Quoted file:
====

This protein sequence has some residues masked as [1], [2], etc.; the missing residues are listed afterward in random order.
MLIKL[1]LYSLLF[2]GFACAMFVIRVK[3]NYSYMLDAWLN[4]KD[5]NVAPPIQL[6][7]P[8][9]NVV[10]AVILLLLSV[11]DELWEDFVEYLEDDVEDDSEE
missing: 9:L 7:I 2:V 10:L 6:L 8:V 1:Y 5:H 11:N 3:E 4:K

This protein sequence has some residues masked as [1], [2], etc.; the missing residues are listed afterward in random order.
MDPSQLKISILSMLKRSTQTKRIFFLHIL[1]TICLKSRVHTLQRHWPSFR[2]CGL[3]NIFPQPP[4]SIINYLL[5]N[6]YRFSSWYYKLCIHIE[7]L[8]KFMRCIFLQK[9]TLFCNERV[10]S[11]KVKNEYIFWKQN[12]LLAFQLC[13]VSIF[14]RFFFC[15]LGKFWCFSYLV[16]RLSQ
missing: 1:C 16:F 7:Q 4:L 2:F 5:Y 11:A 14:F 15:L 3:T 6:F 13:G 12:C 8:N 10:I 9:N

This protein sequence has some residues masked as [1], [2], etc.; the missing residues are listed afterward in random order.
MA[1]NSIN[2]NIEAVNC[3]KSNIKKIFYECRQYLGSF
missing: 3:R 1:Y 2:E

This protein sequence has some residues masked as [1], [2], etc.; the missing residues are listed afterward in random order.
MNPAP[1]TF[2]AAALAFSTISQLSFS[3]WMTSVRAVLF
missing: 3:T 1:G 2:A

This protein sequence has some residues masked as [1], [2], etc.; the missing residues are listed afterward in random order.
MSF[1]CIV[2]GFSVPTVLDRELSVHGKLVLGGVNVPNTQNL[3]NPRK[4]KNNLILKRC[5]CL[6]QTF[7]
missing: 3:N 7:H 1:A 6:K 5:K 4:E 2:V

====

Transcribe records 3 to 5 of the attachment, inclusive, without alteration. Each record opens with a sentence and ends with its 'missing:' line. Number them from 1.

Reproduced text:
This protein sequence has some residues masked as [1], [2], etc.; the missing residues are listed afterward in random order.
MA[1]NSIN[2]NIEAVNC[3]KSNIKKIFYECRQYLGSF
missing: 3:R 1:Y 2:E

This protein sequence has some residues masked as [1], [2], etc.; the missing residues are listed afterward in random order.
MNPAP[1]TF[2]AAALAFSTISQLSFS[3]WMTSVRAVLF
missing: 3:T 1:G 2:A

This protein sequence has some residues masked as [1], [2], etc.; the missing residues are listed afterward in random order.
MSF[1]CIV[2]GFSVPTVLDRELSVHGKLVLGGVNVPNTQNL[3]NPRK[4]KNNLILKRC[5]CL[6]QTF[7]
missing: 3:N 7:H 1:A 6:K 5:K 4:E 2:V